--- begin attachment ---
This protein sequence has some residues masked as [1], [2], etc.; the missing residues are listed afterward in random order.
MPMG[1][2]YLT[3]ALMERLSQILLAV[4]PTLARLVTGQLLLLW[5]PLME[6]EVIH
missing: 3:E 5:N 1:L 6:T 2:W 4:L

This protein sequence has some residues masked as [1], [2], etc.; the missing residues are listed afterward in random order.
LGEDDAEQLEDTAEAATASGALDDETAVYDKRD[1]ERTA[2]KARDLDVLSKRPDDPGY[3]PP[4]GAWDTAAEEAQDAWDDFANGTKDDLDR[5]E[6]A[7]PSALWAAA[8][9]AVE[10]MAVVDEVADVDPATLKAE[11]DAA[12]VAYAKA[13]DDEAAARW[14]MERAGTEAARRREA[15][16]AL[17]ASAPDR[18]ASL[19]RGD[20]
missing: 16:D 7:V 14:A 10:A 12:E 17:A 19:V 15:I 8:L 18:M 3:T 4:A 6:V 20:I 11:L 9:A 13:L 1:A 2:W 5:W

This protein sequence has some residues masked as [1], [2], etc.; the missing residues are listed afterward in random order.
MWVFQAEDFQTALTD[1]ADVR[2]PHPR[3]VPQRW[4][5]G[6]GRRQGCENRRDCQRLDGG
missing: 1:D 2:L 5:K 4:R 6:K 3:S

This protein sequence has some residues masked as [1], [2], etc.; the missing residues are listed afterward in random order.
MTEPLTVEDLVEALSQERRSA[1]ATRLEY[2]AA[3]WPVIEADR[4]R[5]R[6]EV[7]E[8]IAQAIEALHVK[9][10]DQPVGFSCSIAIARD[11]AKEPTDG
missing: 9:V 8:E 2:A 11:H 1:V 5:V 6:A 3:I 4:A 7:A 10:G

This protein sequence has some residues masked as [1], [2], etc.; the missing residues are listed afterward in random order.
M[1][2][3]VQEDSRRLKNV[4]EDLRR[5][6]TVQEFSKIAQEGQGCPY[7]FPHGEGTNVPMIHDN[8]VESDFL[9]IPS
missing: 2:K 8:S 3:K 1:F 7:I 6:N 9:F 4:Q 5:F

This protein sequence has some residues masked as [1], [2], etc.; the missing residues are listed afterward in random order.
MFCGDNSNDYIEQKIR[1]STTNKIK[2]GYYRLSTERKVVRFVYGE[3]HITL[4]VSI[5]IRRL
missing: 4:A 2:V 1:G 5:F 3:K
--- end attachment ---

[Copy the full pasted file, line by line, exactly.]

This protein sequence has some residues masked as [1], [2], etc.; the missing residues are listed afterward in random order.
MPMG[1][2]YLT[3]ALMERLSQILLAV[4]PTLARLVTGQLLLLW[5]PLME[6]EVIH
missing: 3:E 5:N 1:L 6:T 2:W 4:L

This protein sequence has some residues masked as [1], [2], etc.; the missing residues are listed afterward in random order.
LGEDDAEQLEDTAEAATASGALDDETAVYDKRD[1]ERTA[2]KARDLDVLSKRPDDPGY[3]PP[4]GAWDTAAEEAQDAWDDFANGTKDDLDR[5]E[6]A[7]PSALWAAA[8][9]AVE[10]MAVVDEVADVDPATLKAE[11]DAA[12]VAYAKA[13]DDEAAARW[14]MERAGTEAARRREA[15][16]AL[17]ASAPDR[18]ASL[19]RGD[20]
missing: 16:D 7:V 14:A 10:A 12:E 17:A 19:V 15:I 8:L 18:M 3:T 4:A 6:V 20:I 11:L 9:A 13:L 1:A 2:W 5:W

This protein sequence has some residues masked as [1], [2], etc.; the missing residues are listed afterward in random order.
MWVFQAEDFQTALTD[1]ADVR[2]PHPR[3]VPQRW[4][5]G[6]GRRQGCENRRDCQRLDGG
missing: 1:D 2:L 5:K 4:R 6:K 3:S

This protein sequence has some residues masked as [1], [2], etc.; the missing residues are listed afterward in random order.
MTEPLTVEDLVEALSQERRSA[1]ATRLEY[2]AA[3]WPVIEADR[4]R[5]R[6]EV[7]E[8]IAQAIEALHVK[9][10]DQPVGFSCSIAIARD[11]AKEPTDG
missing: 9:V 8:E 2:A 11:H 1:V 5:V 6:A 3:I 4:A 7:A 10:G

This protein sequence has some residues masked as [1], [2], etc.; the missing residues are listed afterward in random order.
M[1][2][3]VQEDSRRLKNV[4]EDLRR[5][6]TVQEFSKIAQEGQGCPY[7]FPHGEGTNVPMIHDN[8]VESDFL[9]IPS
missing: 2:K 8:S 3:K 1:F 7:I 6:N 9:F 4:Q 5:F

This protein sequence has some residues masked as [1], [2], etc.; the missing residues are listed afterward in random order.
MFCGDNSNDYIEQKIR[1]STTNKIK[2]GYYRLSTERKVVRFVYGE[3]HITL[4]VSI[5]IRRL
missing: 4:A 2:V 1:G 5:F 3:K